July 2014 marked the 70th anniversary of Antoine de Saint-Exupéry’s death – or, more precisely, his still-debated disappearance while flying over the Mediterranean. The legendary French aviator and writer needs no introduction, nor does his most famous work, Le Petit Prince. The internationally successful novella was first published in 1943 (in the USA initially, rather than Saint-Exupéry’s native France) and is now the most-read and most-translated book in the French language. The significance and influence of this author and work are reflected in the UL’s holdings: our catalogue lists well over 100 titles either by or about Saint-Exupéry, in most of the major languages we cover.
Le manuscrit du Petit Prince d’Antoine de Saint-Exupéry (S950.b.201.1914) is one of our most recent acquisitions relating to the author. This handsome edition – which contains the novella’s manuscript, both in facsimile and fully transcribed – has been compiled by the book’s original French publisher, Gallimard. Sadly, Saint-Exupéry did not live to see Le Petit Prince officially published in his home country. Although the 1943 US edition was issued in both French and English translation, the author’s outspoken anti-collaborationist views led to his work being banned under France’s wartime Vichy government. Therefore, Gallimard had to wait until after the war (and Saint-Exupéry’s death) to release the title.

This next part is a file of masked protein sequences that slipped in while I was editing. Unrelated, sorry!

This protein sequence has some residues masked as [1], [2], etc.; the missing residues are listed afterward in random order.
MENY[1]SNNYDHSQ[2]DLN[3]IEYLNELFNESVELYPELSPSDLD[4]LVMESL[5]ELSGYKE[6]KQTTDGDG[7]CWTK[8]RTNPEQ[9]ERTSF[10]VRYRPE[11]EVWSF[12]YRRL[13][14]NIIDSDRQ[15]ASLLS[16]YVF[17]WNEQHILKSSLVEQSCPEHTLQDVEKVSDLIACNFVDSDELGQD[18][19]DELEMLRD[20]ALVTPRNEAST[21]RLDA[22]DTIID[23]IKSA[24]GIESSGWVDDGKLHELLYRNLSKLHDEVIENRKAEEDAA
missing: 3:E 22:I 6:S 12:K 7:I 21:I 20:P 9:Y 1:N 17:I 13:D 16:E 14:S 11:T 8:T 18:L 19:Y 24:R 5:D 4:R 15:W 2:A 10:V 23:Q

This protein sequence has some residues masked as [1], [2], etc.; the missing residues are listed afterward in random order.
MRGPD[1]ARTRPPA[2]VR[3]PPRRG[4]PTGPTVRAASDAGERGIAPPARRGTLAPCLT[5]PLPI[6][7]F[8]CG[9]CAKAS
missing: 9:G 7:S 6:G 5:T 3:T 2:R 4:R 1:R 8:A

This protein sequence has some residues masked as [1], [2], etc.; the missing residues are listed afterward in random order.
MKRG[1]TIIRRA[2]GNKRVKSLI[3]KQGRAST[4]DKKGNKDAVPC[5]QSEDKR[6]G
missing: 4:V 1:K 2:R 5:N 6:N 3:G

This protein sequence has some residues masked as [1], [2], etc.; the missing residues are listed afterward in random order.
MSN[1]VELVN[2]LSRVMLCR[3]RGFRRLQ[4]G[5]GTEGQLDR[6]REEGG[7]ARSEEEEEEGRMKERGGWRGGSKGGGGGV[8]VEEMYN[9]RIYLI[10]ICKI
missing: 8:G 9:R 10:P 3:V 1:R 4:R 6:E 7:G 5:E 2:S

The only existing manuscript of the Le Petit Prince is held by the Morgan Library & Museum in Manhattan. Its location is fitting, as Saint-Exupéry wrote the novella (and saw it first published) whilst living in exile in New York City and Asharoken, Long Island. Gallimard’s new facsimile edition was published to coincide with an extensive exhibition at the Morgan earlier this year, focussing on the creation of the book and its often-forgotten American origins – Saint-Exupéry actually referenced several New York locations by name in parts of the manuscript that he later excised.
The manuscript is particularly fascinating to devotees of Le Petit Prince, as it shows the extent to which the author rigorously edited and refined his work (often ruthlessly crossing out whole passages of text). It also contains numerous sketches, some of which formed the basis for the book’s famous and beloved watercolour illustrations. 70 years on from its creator’s still-mysterious death, this is the first time the general public has been granted such an insight into the development of this seminal work.